Educational Practices in Sommerfeld School

A Case of Scientist Education from the View of Nature of Science

Abstract

This study sought to discover what aspects of the nature of science (NOS) should be emphasized to nurture great scientists. To this end, educational practices in the Sommerfeld school, regarded as highly successful in scientist education, were analyzed and compared with past and present educational practices. Sommerfeld school’s educational practices include lecture, seminar, colloquium, seminary, and out-of-class education. Common features of the educational practices include (1) open-mindedness based on pleasant relationships, (2) challenging and specific problem-centered learning, (3) intellectual coherence of various topics, and (4) pursuit of shared opinions about problems. Furthermore, explicitly or implicitly, several aspects of NOS—tentativeness, empirical nature, theory-ladenness, creativity, and social dimension—relate to these features. Comparison with other scientist education reveals that the culture of social consensus based on criticism might have contributed significantly to Sommerfeld school’s educational success. Study results imply that science professors should work to improve an understanding of social consensus based on criticism.

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Notes

  1. 1.

    In Munich, his predecessor was Ludwig Boltzmann who laid the foundation for statistical mechanics. Since Boltzmann had left Munich in 1894, the position was still vacant (Eckert 2013). Coincidentally, Boltzmann committed suicide in 1906, when Sommerfeld took the position.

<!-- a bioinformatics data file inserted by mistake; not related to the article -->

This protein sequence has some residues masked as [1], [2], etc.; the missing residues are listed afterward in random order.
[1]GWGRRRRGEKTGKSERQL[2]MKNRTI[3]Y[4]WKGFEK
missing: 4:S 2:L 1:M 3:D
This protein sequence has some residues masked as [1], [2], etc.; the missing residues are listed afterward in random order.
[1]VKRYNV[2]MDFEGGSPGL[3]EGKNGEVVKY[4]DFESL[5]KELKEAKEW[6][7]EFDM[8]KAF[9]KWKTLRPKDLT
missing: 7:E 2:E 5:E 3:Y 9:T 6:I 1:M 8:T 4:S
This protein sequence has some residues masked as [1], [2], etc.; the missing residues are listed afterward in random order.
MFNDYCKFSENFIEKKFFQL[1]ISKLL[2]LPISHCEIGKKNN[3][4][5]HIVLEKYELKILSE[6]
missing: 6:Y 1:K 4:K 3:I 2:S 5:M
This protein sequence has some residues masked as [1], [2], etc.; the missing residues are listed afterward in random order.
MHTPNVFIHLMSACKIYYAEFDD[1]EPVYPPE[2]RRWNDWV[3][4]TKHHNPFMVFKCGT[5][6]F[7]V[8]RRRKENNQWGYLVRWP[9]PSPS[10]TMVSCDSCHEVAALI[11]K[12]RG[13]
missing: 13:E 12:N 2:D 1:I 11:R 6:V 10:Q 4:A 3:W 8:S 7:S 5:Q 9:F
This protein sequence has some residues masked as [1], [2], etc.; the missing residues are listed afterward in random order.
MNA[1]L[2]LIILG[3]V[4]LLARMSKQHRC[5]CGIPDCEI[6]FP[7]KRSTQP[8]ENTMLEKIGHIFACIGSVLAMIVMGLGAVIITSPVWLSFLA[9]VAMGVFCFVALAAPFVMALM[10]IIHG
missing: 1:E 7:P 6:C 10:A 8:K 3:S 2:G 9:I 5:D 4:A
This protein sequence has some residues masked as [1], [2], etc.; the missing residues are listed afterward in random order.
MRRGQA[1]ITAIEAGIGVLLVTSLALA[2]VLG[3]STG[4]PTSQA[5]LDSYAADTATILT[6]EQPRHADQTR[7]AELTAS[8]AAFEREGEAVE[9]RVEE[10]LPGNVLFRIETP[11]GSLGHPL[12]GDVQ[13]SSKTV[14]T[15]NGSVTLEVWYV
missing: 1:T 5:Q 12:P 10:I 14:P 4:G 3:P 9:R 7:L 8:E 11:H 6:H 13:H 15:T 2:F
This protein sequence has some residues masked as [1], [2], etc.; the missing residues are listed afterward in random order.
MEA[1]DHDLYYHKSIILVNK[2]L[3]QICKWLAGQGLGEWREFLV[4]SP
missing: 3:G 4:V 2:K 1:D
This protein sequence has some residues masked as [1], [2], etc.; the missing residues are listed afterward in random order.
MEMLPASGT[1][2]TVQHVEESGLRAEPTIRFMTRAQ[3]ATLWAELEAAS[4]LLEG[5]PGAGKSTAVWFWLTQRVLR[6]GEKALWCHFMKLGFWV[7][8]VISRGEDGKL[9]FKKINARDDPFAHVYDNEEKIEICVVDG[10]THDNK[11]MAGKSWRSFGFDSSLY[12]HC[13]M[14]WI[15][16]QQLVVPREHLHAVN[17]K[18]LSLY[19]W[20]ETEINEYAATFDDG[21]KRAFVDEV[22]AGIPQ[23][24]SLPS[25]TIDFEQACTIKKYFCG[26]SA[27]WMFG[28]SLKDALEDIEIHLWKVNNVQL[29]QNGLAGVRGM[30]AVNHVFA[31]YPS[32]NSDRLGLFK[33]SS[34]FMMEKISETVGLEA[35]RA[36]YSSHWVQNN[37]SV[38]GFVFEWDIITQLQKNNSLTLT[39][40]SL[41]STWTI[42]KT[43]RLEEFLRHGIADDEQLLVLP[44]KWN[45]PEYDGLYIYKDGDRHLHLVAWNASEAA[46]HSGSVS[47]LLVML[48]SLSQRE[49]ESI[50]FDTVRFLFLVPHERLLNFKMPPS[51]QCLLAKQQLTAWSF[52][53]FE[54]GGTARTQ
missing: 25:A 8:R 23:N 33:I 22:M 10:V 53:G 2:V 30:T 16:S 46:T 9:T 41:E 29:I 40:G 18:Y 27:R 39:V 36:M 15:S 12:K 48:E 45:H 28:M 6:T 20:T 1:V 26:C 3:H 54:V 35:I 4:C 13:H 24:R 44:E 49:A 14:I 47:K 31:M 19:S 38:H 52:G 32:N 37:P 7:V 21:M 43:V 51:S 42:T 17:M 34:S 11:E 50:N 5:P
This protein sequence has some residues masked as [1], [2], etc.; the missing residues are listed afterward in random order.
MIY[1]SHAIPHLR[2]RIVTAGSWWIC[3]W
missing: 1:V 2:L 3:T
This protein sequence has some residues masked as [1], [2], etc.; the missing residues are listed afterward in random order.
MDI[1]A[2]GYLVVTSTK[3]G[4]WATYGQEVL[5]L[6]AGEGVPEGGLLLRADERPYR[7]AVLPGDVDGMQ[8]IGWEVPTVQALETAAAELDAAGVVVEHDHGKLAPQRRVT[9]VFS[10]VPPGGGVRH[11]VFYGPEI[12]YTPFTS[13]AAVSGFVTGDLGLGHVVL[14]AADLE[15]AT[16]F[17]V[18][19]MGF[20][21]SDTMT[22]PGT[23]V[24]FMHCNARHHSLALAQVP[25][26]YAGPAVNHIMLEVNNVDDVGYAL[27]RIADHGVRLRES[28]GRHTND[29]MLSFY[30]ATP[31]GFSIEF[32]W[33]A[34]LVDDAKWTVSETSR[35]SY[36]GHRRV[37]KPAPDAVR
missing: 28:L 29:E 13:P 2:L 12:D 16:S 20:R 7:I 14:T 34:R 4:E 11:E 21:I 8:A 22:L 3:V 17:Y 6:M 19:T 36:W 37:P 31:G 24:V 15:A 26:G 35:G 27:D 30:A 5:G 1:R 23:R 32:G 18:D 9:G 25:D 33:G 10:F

2. 2.

    In this paper, we use the expression “problem-centered” rather than “problem-based” because “problem-based” suggests “problem-based learning (PBL),” which refers to an instructional approach. The Sommerfeld school’s approach differed from PBL, especially in the teacher’s role. Sommerfeld was sometimes a facilitator, an information provider, a problem solver, or whatever other role seemed needful. In contrast, a teacher in PBL can play only a limited role, i.e., supporting the process and not providing information (Savery 2006). If a teacher is just a facilitator, the dilemma “to tell or not to tell?” (Wallace et al. 2002) might occur.

  3. 3.

    Feldman et al. (2009; 2013) did not reveal any information that could identify individuals, including surnames, probably to guarantee anonymity.

  4. 4.

    We chose scientist education in microbiology because few studies have demonstrated successful cases of scientist education in detail, particularly in theoretical physics (Feldman et al. 2013; Warwick and Kaiser 2005). Although some studies assert that scientists’ NOS depends on personal characteristics rather than on discipline (Bayir et al. 2014; Schwartz 2012; Schwartz and Lederman 2008), nevertheless, the context of another discipline might limit our study.

  5. 5.

    Herein, “the terms ‘loosely’ and ‘tightly’ refer to the possibility for interactions among members” (Feldman et al. 2013, p. 225).

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Acknowledgements

The authors wish to thank Gyoungho Lee and Jinwoong Song for their insightful comments on an initial version of this study.

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Correspondence to Hun-Gi Hong.

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Park, C., Hong, HG. Educational Practices in Sommerfeld School. Sci & Educ (2021). https://doi.org/10.1007/s11191-021-00212-3

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